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She says insurance carriers pay


TMAIT a commission for each sale, but a portion of that money goes back into TMA to support the practice of medicine. “We’re here to support our physi-


cians,” she said. TMAIT services more than 200


groups in four areas: West Texas, the Dallas area, the Houston area, and all other areas of the state. (See “What Practices Offer Employees, By Region,” page 62.) ACA doesn’t require small-group


employers to contribute toward em- ployee premiums, but many insurance companies require employers to pay at least 50 percent of their employees’ plan premiums. Employers may choose to pay a


higher percentage than the company requires. Employers are not required to contribute toward the cost of de- pendent coverage. Ms. Rodriguez says most groups


she assists pay 100 percent of the em- ployee cost and leave it to their em- ployees to pay the premium for spous- es and dependents. Physicians may choose to offer


their employees a preferred provider organization (PPO), an HMO, a point- of-service (POS) plan, or a health sav- ings account (HSA). Ms. Rodriguez says PPOs are the most popular, as HMOs offer a smaller network of care at a comparable price. HSAs are less expensive for physicians, but employ- ees don’t often favor them because many services are subject to a deduct- ible, she says. Many physicians choose to offer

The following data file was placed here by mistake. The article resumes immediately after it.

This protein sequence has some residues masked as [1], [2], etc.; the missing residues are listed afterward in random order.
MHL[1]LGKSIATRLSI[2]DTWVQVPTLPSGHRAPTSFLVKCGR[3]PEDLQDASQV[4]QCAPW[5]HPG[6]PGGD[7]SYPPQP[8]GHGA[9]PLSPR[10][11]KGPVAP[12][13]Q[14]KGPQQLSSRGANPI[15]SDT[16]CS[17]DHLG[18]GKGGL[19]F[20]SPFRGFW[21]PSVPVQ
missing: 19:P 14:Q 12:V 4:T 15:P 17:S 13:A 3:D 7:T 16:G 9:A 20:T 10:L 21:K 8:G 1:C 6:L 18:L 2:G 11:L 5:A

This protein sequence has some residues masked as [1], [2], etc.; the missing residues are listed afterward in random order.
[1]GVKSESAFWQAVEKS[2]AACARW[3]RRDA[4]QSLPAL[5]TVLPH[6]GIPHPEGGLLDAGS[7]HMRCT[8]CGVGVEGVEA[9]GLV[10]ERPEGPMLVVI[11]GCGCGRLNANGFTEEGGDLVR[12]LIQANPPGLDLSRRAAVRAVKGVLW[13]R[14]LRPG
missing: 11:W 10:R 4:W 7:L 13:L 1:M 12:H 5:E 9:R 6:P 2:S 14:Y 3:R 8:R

split plans, for example, a PPO/HSA, which gives employees the option to choose which plan they prefer. Ms. Rodriguez says some physi-


cians choose to stick with grandfa- thered insurance plans that are not compliant with the new law and are not required to contain the essential health benefits. The Kaiser Family Foundation’s


“2014 Employer Health Benefits Survey” shows that employers are


March 2015 TEXAS MEDICINE 61


WHAT TO LOOK FOR WHEN SHOPPING FOR COVERAGE


• Compare plans and rates. Plans with higher deductibles and copayments generally have lower premiums. Keep in mind that your employees then would have to pay more out of pocket to access services or benefits.


• Consider factors other than cost, such as a company’s financial strength and compliance record. You can find these by calling the Texas Department of Insurance (TDI) Consumer Help Line at (800) 252-3439 or (512) 463-5515 in Austin.


• Buy only from licensed insurance companies and HMOs. Selling unlicensed coverage is illegal in Texas. If you buy from an unlicensed company, your employees’ claims could go unpaid and you could be held liable for the full amount of your employees’ claims and losses. You can learn whether a company is licensed by calling the TDI Consumer Help Line.


• Understand that employee health coverage is different from workers’ compensation insurance, which covers only job-related injuries and illnesses. Providing regular health coverage to employees isn’t a legal alternative to providing workers’ compensation insurance.


Source: Texas Department of Insurance, www.tdi.texas.gov /pubs/consumer/cb040.html


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